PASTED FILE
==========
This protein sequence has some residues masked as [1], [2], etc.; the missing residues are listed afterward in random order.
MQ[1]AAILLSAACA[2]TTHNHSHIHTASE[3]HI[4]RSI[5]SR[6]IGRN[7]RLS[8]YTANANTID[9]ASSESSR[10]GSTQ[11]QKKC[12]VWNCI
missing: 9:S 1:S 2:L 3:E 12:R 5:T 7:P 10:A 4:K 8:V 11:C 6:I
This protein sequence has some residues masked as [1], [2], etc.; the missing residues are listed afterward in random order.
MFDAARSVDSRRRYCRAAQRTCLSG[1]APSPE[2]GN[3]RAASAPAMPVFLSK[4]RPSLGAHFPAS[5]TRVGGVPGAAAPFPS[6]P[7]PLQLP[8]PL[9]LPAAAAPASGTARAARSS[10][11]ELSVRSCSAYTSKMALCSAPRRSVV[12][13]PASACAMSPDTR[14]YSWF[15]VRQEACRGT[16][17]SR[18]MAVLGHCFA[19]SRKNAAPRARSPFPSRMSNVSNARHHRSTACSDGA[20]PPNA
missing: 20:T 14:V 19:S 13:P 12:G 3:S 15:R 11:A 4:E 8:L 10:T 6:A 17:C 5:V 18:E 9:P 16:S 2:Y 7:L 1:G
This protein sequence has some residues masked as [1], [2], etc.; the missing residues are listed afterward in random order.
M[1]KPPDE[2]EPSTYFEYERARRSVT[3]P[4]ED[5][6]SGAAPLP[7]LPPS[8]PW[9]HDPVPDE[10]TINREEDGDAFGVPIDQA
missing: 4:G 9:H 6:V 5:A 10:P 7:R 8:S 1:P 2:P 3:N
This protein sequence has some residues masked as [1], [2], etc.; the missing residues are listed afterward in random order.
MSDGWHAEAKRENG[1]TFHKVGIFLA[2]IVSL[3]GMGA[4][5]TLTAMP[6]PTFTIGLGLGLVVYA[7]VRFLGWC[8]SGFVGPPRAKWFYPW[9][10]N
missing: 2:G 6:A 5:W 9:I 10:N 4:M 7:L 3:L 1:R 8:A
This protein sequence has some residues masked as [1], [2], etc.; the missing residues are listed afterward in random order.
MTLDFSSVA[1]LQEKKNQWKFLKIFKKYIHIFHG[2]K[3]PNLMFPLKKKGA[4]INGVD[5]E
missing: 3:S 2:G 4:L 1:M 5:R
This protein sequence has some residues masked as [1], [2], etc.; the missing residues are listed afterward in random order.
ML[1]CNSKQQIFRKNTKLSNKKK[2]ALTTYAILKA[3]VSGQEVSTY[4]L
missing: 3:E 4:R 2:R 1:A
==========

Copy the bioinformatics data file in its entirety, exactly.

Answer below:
This protein sequence has some residues masked as [1], [2], etc.; the missing residues are listed afterward in random order.
MQ[1]AAILLSAACA[2]TTHNHSHIHTASE[3]HI[4]RSI[5]SR[6]IGRN[7]RLS[8]YTANANTID[9]ASSESSR[10]GSTQ[11]QKKC[12]VWNCI
missing: 9:S 1:S 2:L 3:E 12:R 5:T 7:P 10:A 4:K 8:V 11:C 6:I
This protein sequence has some residues masked as [1], [2], etc.; the missing residues are listed afterward in random order.
MFDAARSVDSRRRYCRAAQRTCLSG[1]APSPE[2]GN[3]RAASAPAMPVFLSK[4]RPSLGAHFPAS[5]TRVGGVPGAAAPFPS[6]P[7]PLQLP[8]PL[9]LPAAAAPASGTARAARSS[10][11]ELSVRSCSAYTSKMALCSAPRRSVV[12][13]PASACAMSPDTR[14]YSWF[15]VRQEACRGT[16][17]SR[18]MAVLGHCFA[19]SRKNAAPRARSPFPSRMSNVSNARHHRSTACSDGA[20]PPNA
missing: 20:T 14:V 19:S 13:P 12:G 3:S 15:R 11:A 4:E 8:L 10:T 6:A 17:C 5:V 18:E 9:P 16:S 2:Y 7:L 1:G
This protein sequence has some residues masked as [1], [2], etc.; the missing residues are listed afterward in random order.
M[1]KPPDE[2]EPSTYFEYERARRSVT[3]P[4]ED[5][6]SGAAPLP[7]LPPS[8]PW[9]HDPVPDE[10]TINREEDGDAFGVPIDQA
missing: 4:G 9:H 6:V 5:A 10:P 7:R 8:S 1:P 2:P 3:N
This protein sequence has some residues masked as [1], [2], etc.; the missing residues are listed afterward in random order.
MSDGWHAEAKRENG[1]TFHKVGIFLA[2]IVSL[3]GMGA[4][5]TLTAMP[6]PTFTIGLGLGLVVYA[7]VRFLGWC[8]SGFVGPPRAKWFYPW[9][10]N
missing: 2:G 6:A 5:W 9:I 10:N 4:M 7:L 3:L 1:R 8:A
This protein sequence has some residues masked as [1], [2], etc.; the missing residues are listed afterward in random order.
MTLDFSSVA[1]LQEKKNQWKFLKIFKKYIHIFHG[2]K[3]PNLMFPLKKKGA[4]INGVD[5]E
missing: 3:S 2:G 4:L 1:M 5:R
This protein sequence has some residues masked as [1], [2], etc.; the missing residues are listed afterward in random order.
ML[1]CNSKQQIFRKNTKLSNKKK[2]ALTTYAILKA[3]VSGQEVSTY[4]L
missing: 3:E 4:R 2:R 1:A